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ἔστιν ἄρα κτλ. Cf. Crito 49 A ff., Corg. 469 B, [περὶ ἀρετῆς] 376 E. This chapter contains the only element of permanent ethical interest and value in the discussion with Polemarchus—the only element, moreover, which reappears in a later book of the Republic (11 379 B). The underlying principle—that κακῶς ποιεῖν = κακὸν ποιεῖν—is in accordance with the traditional Greek view of life. For illustrations we may cite Od. XVIII 136 f. τοῖος γὰρ νόος ἐστὶν ἐπιχθονίων ἀνθρώπων | οἷον ἐπ᾽ ἦμαρ ἄγῃσι πατὴρ ἀνδρῶν τε θεῶν τε, Arch. Fr. 70 (Bergk), and Simon. Fr. 5. 10—14 ἄνδρα δ᾽ οὐκ ἔστι μὴ οὐ κακὸν ἔμμεναι | ὃν ἀμάχανος συμφορὰ καθέλοι: | πράξας μὲν εὖ πᾶς ἀνὴρ ἀγαθός, | κακὸς δ᾽ εἰ κακῶς <τις>, | κἀπὶ πλεῖστον ἄριστοι, τούς κε θεοὶ φιλῶσιν. The same point of view is manifest in the transition of meaning in μοχθηρός and πονηρός from ‘laborious,’ ‘afflicted’ (e.g. Hesiod Fr. 95. 1 Göttling) to ‘depraved.’ Conversely, prosperity makes one morally better, as in Solon 13. 69 f. τῷ δὲ κακῶς ἔρδοντι θεὸς περὶ πάντα τίθησιν | συντυχίην ἀγαθήν, ἔκλυσιν ἀφροσύνης, and in the frequent identification of εὐπραγία or εὐδαιμονία with εὖ πράττειν e.g. Charm. 172 A, 173 D, Alc. I 116 B, Arist. Eth. Nic. I 8. 1098^{b} 20. It is by the analogy of the arts that Socrates in this chapter seeks to prove, first the identification κακῶς ποιεῖν=κακὸν ποιεῖν, and second that the good man cannot harm others: the Socratic conception of right conduct as an art is still predominant. It is important to observe that it was by means of this Socratic weapon that Plato achieved this noble anticipation of Christian ethical theory (St Matth. 5. 44 al.). Cf. also Gorg. 472 D ff.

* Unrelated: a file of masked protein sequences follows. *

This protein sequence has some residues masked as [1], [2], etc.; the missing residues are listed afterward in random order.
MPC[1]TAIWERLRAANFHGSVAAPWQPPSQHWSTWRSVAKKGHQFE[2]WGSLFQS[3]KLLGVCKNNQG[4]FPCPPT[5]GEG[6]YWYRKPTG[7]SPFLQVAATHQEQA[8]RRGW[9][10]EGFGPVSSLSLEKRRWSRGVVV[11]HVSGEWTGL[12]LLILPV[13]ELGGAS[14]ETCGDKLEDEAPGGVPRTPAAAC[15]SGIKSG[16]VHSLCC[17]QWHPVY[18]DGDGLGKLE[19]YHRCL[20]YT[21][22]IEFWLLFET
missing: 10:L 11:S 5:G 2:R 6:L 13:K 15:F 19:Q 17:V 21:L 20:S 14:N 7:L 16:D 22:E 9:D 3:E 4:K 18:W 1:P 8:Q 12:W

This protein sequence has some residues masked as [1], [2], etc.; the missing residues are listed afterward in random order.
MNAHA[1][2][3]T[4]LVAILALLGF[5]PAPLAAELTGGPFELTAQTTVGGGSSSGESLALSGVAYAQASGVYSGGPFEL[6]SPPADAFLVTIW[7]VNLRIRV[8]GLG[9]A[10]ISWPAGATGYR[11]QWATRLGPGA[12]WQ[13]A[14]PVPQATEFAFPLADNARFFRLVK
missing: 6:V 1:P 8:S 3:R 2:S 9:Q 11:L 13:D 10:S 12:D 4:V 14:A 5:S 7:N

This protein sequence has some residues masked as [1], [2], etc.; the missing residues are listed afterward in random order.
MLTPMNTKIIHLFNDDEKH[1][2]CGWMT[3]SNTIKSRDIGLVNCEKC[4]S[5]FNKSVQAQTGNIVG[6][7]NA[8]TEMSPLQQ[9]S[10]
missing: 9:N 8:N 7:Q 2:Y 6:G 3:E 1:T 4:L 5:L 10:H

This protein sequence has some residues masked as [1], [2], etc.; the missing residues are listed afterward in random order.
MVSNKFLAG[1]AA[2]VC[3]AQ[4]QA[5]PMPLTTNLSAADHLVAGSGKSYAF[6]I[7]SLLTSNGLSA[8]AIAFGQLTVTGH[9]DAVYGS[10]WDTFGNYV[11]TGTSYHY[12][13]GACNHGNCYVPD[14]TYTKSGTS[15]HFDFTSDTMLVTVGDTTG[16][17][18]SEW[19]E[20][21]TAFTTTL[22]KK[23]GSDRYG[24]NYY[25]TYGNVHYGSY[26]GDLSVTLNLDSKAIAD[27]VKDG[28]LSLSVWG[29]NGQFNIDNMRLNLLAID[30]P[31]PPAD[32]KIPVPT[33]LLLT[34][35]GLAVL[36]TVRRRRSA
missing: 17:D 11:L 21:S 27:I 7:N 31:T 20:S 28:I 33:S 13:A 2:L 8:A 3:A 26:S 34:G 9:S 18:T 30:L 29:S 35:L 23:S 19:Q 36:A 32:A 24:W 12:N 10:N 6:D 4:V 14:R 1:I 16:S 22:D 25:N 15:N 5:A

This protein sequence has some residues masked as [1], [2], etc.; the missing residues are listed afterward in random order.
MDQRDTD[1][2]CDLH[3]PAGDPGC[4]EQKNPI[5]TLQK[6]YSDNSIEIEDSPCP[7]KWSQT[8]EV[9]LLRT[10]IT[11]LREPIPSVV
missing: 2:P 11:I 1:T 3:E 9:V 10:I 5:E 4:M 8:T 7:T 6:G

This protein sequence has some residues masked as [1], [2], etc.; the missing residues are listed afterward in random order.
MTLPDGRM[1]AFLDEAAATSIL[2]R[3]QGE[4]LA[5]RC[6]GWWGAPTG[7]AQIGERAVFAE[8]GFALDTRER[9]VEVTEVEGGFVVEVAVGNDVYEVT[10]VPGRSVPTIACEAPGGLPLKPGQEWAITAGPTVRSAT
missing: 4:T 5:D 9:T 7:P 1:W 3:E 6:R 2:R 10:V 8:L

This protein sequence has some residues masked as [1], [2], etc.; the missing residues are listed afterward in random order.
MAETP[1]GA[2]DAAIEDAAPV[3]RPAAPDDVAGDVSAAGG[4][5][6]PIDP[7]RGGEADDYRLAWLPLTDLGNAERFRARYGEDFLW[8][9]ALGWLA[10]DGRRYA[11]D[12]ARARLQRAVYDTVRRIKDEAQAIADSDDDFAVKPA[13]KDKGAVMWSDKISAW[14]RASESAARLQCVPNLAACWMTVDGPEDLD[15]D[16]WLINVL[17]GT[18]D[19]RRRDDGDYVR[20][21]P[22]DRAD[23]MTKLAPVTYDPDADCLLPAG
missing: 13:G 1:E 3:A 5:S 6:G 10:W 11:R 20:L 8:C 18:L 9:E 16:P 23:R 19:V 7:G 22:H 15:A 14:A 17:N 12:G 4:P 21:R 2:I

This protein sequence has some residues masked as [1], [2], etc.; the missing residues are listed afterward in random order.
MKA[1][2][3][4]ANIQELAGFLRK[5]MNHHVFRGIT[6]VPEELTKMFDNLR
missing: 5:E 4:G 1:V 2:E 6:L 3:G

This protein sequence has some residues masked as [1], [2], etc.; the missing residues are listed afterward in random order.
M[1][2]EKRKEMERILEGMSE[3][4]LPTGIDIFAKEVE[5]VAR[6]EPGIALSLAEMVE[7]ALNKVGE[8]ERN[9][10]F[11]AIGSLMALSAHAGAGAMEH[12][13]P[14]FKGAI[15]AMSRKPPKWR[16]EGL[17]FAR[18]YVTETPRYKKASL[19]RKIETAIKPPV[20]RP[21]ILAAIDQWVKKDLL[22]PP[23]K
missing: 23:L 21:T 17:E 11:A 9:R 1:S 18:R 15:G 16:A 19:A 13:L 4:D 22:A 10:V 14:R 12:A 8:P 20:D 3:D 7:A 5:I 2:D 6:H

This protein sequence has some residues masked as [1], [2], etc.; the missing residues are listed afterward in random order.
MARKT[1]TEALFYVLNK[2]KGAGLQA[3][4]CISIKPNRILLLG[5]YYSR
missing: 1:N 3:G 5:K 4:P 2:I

ἀνθρώπους δὲ κτλ. Cf. 352 E— 353 E.

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hide References (3 total)
  • Commentary references from this page (3):
    • Plato, Charmides, 172a
    • Plato, Gorgias, 469b
    • Plato, Gorgias, 472d
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